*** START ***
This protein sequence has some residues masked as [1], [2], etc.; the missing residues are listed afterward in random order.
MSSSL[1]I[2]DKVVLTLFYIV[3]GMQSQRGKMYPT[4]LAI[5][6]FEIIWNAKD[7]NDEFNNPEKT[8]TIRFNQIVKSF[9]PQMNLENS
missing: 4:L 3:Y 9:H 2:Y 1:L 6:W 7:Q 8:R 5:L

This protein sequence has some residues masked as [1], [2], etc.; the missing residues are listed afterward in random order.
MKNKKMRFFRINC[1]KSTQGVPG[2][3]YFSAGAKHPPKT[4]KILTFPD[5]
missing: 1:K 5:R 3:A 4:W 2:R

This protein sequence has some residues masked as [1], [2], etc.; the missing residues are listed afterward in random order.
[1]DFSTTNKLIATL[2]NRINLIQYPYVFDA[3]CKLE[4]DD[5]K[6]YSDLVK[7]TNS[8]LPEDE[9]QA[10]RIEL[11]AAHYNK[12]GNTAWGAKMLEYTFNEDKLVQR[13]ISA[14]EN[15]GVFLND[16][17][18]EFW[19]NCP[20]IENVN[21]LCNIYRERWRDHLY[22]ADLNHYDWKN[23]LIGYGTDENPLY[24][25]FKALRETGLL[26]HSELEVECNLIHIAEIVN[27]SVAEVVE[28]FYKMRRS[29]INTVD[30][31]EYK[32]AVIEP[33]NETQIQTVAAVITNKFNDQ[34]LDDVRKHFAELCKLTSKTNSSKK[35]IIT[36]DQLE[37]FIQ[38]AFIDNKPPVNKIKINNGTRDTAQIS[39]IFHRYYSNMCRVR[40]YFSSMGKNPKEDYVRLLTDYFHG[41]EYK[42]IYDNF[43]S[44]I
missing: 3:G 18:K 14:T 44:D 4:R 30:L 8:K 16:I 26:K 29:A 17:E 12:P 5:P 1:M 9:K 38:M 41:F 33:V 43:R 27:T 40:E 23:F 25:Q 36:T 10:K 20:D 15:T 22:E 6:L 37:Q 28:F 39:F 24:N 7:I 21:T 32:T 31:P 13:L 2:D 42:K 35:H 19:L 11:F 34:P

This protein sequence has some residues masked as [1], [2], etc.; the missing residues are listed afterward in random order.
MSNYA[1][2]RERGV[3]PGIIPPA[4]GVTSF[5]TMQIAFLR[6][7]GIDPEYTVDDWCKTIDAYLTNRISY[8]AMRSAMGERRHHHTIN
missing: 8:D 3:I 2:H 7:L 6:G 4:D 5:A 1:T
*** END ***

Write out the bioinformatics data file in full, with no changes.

This protein sequence has some residues masked as [1], [2], etc.; the missing residues are listed afterward in random order.
MSSSL[1]I[2]DKVVLTLFYIV[3]GMQSQRGKMYPT[4]LAI[5][6]FEIIWNAKD[7]NDEFNNPEKT[8]TIRFNQIVKSF[9]PQMNLENS
missing: 4:L 3:Y 9:H 2:Y 1:L 6:W 7:Q 8:R 5:L

This protein sequence has some residues masked as [1], [2], etc.; the missing residues are listed afterward in random order.
MKNKKMRFFRINC[1]KSTQGVPG[2][3]YFSAGAKHPPKT[4]KILTFPD[5]
missing: 1:K 5:R 3:A 4:W 2:R

This protein sequence has some residues masked as [1], [2], etc.; the missing residues are listed afterward in random order.
[1]DFSTTNKLIATL[2]NRINLIQYPYVFDA[3]CKLE[4]DD[5]K[6]YSDLVK[7]TNS[8]LPEDE[9]QA[10]RIEL[11]AAHYNK[12]GNTAWGAKMLEYTFNEDKLVQR[13]ISA[14]EN[15]GVFLND[16][17][18]EFW[19]NCP[20]IENVN[21]LCNIYRERWRDHLY[22]ADLNHYDWKN[23]LIGYGTDENPLY[24][25]FKALRETGLL[26]HSELEVECNLIHIAEIVN[27]SVAEVVE[28]FYKMRRS[29]INTVD[30][31]EYK[32]AVIEP[33]NETQIQTVAAVITNKFNDQ[34]LDDVRKHFAELCKLTSKTNSSKK[35]IIT[36]DQLE[37]FIQ[38]AFIDNKPPVNKIKINNGTRDTAQIS[39]IFHRYYSNMCRVR[40]YFSSMGKNPKEDYVRLLTDYFHG[41]EYK[42]IYDNF[43]S[44]I
missing: 3:G 18:K 14:T 44:D 4:R 30:L 8:K 16:I 26:K 29:A 17:E 12:P 5:P 1:M 9:K 38:M 41:F 33:V 43:R 27:T 40:E 23:F 25:Q 36:T 10:K 20:D 15:T 22:E 6:L 37:Q 28:F 39:F 24:N 7:I 21:T 32:T 31:P 13:L 2:D 42:K 35:H 19:L 11:F 34:P

This protein sequence has some residues masked as [1], [2], etc.; the missing residues are listed afterward in random order.
MSNYA[1][2]RERGV[3]PGIIPPA[4]GVTSF[5]TMQIAFLR[6][7]GIDPEYTVDDWCKTIDAYLTNRISY[8]AMRSAMGERRHHHTIN
missing: 8:D 3:I 2:H 7:L 6:G 4:D 5:A 1:T